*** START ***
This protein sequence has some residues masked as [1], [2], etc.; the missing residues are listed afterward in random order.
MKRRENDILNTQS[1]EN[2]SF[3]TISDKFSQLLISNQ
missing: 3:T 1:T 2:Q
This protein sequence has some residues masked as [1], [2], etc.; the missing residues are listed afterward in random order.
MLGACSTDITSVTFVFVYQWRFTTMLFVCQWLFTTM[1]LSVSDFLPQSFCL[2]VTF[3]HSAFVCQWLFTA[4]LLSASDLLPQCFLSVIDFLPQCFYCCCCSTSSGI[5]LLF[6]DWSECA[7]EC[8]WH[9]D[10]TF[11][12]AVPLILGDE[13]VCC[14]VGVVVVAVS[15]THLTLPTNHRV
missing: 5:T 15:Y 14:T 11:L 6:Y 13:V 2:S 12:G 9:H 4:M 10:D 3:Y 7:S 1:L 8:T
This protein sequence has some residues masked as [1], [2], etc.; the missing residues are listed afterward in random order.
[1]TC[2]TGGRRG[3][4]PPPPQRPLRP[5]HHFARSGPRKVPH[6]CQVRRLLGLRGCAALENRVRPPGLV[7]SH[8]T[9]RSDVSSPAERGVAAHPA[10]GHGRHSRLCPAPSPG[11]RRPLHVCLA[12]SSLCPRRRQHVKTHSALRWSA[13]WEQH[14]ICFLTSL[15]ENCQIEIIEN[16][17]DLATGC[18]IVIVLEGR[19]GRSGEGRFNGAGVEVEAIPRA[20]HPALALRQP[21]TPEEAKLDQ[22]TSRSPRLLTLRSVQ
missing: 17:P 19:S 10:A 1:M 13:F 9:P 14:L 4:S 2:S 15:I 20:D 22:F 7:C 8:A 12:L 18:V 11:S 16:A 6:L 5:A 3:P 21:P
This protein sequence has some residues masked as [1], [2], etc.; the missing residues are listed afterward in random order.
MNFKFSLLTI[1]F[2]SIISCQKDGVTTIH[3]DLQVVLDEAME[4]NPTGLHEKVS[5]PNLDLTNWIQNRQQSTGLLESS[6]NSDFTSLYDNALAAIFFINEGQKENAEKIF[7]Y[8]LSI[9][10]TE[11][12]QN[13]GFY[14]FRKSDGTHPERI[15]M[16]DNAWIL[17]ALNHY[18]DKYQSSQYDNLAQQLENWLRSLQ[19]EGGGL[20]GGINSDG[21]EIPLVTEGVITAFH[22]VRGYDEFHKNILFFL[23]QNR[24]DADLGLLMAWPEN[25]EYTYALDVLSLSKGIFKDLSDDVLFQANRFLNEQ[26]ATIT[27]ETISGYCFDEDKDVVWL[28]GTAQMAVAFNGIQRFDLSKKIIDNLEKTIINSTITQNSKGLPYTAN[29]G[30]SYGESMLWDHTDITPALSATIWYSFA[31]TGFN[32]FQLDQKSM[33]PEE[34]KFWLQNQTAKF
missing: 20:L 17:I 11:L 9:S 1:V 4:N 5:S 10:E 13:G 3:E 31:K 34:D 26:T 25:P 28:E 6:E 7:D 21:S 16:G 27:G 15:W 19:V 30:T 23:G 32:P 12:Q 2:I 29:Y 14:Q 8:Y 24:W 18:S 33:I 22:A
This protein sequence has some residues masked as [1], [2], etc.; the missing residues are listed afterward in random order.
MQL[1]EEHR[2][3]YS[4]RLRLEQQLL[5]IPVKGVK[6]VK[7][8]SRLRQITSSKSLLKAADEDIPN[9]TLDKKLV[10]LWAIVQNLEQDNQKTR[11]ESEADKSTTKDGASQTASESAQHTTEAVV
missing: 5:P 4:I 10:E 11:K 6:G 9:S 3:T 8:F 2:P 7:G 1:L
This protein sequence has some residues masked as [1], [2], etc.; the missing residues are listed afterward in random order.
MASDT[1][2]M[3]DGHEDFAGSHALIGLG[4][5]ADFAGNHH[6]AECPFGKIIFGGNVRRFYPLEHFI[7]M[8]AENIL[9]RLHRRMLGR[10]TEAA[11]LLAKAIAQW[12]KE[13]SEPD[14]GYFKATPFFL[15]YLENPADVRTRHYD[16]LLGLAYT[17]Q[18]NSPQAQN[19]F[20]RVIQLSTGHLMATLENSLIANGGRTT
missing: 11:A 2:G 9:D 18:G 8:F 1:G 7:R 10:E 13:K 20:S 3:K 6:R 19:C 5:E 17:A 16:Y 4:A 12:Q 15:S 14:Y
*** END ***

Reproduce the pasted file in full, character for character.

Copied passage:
This protein sequence has some residues masked as [1], [2], etc.; the missing residues are listed afterward in random order.
MKRRENDILNTQS[1]EN[2]SF[3]TISDKFSQLLISNQ
missing: 3:T 1:T 2:Q
This protein sequence has some residues masked as [1], [2], etc.; the missing residues are listed afterward in random order.
MLGACSTDITSVTFVFVYQWRFTTMLFVCQWLFTTM[1]LSVSDFLPQSFCL[2]VTF[3]HSAFVCQWLFTA[4]LLSASDLLPQCFLSVIDFLPQCFYCCCCSTSSGI[5]LLF[6]DWSECA[7]EC[8]WH[9]D[10]TF[11][12]AVPLILGDE[13]VCC[14]VGVVVVAVS[15]THLTLPTNHRV
missing: 5:T 15:Y 14:T 11:L 6:Y 13:V 2:S 12:G 9:H 4:M 10:D 3:Y 7:S 1:L 8:T
This protein sequence has some residues masked as [1], [2], etc.; the missing residues are listed afterward in random order.
[1]TC[2]TGGRRG[3][4]PPPPQRPLRP[5]HHFARSGPRKVPH[6]CQVRRLLGLRGCAALENRVRPPGLV[7]SH[8]T[9]RSDVSSPAERGVAAHPA[10]GHGRHSRLCPAPSPG[11]RRPLHVCLA[12]SSLCPRRRQHVKTHSALRWSA[13]WEQH[14]ICFLTSL[15]ENCQIEIIEN[16][17]DLATGC[18]IVIVLEGR[19]GRSGEGRFNGAGVEVEAIPRA[20]HPALALRQP[21]TPEEAKLDQ[22]TSRSPRLLTLRSVQ
missing: 17:P 19:S 10:A 1:M 13:F 9:P 14:L 4:S 2:S 15:I 20:D 22:F 7:C 8:A 12:L 18:V 11:S 16:A 6:L 5:A 3:P 21:P
This protein sequence has some residues masked as [1], [2], etc.; the missing residues are listed afterward in random order.
MNFKFSLLTI[1]F[2]SIISCQKDGVTTIH[3]DLQVVLDEAME[4]NPTGLHEKVS[5]PNLDLTNWIQNRQQSTGLLESS[6]NSDFTSLYDNALAAIFFINEGQKENAEKIF[7]Y[8]LSI[9][10]TE[11][12]QN[13]GFY[14]FRKSDGTHPERI[15]M[16]DNAWIL[17]ALNHY[18]DKYQSSQYDNLAQQLENWLRSLQ[19]EGGGL[20]GGINSDG[21]EIPLVTEGVITAFH[22]VRGYDEFHKNILFFL[23]QNR[24]DADLGLLMAWPEN[25]EYTYALDVLSLSKGIFKDLSDDVLFQANRFLNEQ[26]ATIT[27]ETISGYCFDEDKDVVWL[28]GTAQMAVAFNGIQRFDLSKKIIDNLEKTIINSTITQNSKGLPYTAN[29]G[30]SYGESMLWDHTDITPALSATIWYSFA[31]TGFN[32]FQLDQKSM[33]PEE[34]KFWLQNQTAKF
missing: 20:L 17:I 11:L 9:S 1:V 4:N 5:S 10:E 13:G 3:E 31:K 34:D 26:T 25:P 28:E 6:E 7:D 21:S 16:G 27:G 15:W 19:V 30:T 23:G 32:P 12:Q 2:I 29:Y 14:Q 8:Y 24:W 18:S 33:I 22:A
This protein sequence has some residues masked as [1], [2], etc.; the missing residues are listed afterward in random order.
MQL[1]EEHR[2][3]YS[4]RLRLEQQLL[5]IPVKGVK[6]VK[7][8]SRLRQITSSKSLLKAADEDIPN[9]TLDKKLV[10]LWAIVQNLEQDNQKTR[11]ESEADKSTTKDGASQTASESAQHTTEAVV
missing: 5:P 4:I 10:E 11:K 6:G 9:S 3:T 8:F 2:P 7:G 1:L
This protein sequence has some residues masked as [1], [2], etc.; the missing residues are listed afterward in random order.
MASDT[1][2]M[3]DGHEDFAGSHALIGLG[4][5]ADFAGNHH[6]AECPFGKIIFGGNVRRFYPLEHFI[7]M[8]AENIL[9]RLHRRMLGR[10]TEAA[11]LLAKAIAQW[12]KE[13]SEPD[14]GYFKATPFFL[15]YLENPADVRTRHYD[16]LLGLAYT[17]Q[18]NSPQAQN[19]F[20]RVIQLSTGHLMATLENSLIANGGRTT
missing: 11:A 2:G 9:D 18:G 8:F 1:G 7:R 10:E 13:K 20:S 3:K 6:R 19:C 5:E 17:A 16:Y 4:A 12:Q 15:S 14:Y